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Working paper

Rapid cortical plasticity induced by active learning of novel words in human adults

Razorenova A., Chernyshev B. V., Nikolaeva A., Butorina A., Prokofyev A., Tyulenev N. B., Stroganova T. A.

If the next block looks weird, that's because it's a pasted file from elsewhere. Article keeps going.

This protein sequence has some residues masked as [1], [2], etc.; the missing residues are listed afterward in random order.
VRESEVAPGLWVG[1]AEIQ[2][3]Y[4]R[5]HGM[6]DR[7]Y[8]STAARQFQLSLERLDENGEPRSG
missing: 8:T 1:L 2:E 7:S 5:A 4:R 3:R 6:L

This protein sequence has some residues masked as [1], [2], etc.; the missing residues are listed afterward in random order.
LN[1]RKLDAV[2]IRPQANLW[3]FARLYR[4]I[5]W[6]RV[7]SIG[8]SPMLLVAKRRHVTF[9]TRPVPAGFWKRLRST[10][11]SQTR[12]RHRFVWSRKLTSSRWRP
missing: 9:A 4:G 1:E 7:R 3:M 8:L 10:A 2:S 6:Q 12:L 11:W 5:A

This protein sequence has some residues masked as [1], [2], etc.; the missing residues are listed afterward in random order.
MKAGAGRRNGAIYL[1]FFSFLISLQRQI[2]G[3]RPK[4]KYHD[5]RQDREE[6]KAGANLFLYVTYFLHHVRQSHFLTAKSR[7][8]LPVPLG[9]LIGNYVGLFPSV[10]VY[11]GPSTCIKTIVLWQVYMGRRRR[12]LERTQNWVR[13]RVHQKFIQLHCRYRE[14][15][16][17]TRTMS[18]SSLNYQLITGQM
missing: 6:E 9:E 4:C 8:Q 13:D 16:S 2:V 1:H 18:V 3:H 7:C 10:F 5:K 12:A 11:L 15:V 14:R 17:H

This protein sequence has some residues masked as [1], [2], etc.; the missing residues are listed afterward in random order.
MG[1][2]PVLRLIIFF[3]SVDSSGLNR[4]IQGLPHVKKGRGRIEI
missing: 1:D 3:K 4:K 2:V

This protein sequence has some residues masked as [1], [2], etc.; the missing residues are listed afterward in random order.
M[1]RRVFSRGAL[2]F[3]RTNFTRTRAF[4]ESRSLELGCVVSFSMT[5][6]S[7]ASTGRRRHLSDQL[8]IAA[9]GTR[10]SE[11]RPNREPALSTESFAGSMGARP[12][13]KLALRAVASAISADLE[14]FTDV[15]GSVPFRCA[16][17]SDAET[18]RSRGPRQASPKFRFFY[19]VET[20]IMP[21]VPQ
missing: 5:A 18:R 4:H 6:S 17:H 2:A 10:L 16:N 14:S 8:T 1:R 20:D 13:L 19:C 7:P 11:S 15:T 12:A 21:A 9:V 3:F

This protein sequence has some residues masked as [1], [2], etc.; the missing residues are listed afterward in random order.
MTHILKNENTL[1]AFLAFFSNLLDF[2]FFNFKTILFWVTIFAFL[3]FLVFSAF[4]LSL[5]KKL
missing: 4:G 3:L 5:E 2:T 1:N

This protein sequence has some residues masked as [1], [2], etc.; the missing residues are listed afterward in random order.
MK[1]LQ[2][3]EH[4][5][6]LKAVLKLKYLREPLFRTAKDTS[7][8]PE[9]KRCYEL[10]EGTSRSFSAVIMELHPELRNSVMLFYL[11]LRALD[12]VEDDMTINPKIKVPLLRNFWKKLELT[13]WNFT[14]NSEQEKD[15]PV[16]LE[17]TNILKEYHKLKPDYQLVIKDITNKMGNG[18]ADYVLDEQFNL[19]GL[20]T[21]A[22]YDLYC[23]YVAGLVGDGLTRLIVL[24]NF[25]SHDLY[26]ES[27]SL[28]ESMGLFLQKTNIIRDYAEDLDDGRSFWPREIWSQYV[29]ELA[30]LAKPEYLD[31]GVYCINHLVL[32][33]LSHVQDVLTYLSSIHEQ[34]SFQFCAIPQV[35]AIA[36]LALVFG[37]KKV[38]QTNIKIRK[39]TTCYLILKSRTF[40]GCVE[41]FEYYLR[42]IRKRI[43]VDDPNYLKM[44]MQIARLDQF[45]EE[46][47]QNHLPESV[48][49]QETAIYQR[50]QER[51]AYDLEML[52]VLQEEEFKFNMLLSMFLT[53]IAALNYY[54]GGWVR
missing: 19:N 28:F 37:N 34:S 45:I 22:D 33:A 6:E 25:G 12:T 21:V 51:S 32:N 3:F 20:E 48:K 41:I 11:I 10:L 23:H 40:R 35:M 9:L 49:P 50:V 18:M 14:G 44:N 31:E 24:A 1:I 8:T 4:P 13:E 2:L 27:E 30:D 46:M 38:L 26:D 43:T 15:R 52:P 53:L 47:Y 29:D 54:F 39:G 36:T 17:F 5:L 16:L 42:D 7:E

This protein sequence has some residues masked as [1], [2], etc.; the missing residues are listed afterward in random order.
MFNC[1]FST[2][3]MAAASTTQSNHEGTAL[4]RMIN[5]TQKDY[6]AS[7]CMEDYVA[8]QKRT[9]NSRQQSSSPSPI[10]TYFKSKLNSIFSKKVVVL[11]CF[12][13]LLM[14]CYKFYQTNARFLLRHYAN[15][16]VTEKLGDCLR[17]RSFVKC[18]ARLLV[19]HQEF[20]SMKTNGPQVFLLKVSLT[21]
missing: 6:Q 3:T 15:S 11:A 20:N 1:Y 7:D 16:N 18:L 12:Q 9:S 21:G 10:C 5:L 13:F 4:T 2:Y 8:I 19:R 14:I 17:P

Whether short-term learning of new words can induce rapid changes in cortical areas involved in distributed neural representation of the lexicon is a hotly debated topic. To answer this question, we examined magnetoencephalographic phase-locked responses elicited in the cerebral cortex by passive presentation of eight novel pseudowords before and immediately after an operant conditioning task. This procedure forced participants to perform an active search for unique meaning of four word-forms that referred to movements of their own body parts. While familiarization with novel word-forms led to bilateral repetition suppression of cortical responses to all eight pseudowords, these reduced responses became more selectively tuned towards newly learned action words in the left hemisphere. Our results suggest that stimulus repetition and active learning of semantic association have separable effects on cortical activity. They also evidence rapid plastic changes in cortical representations of meaningful auditory word-forms after active learning.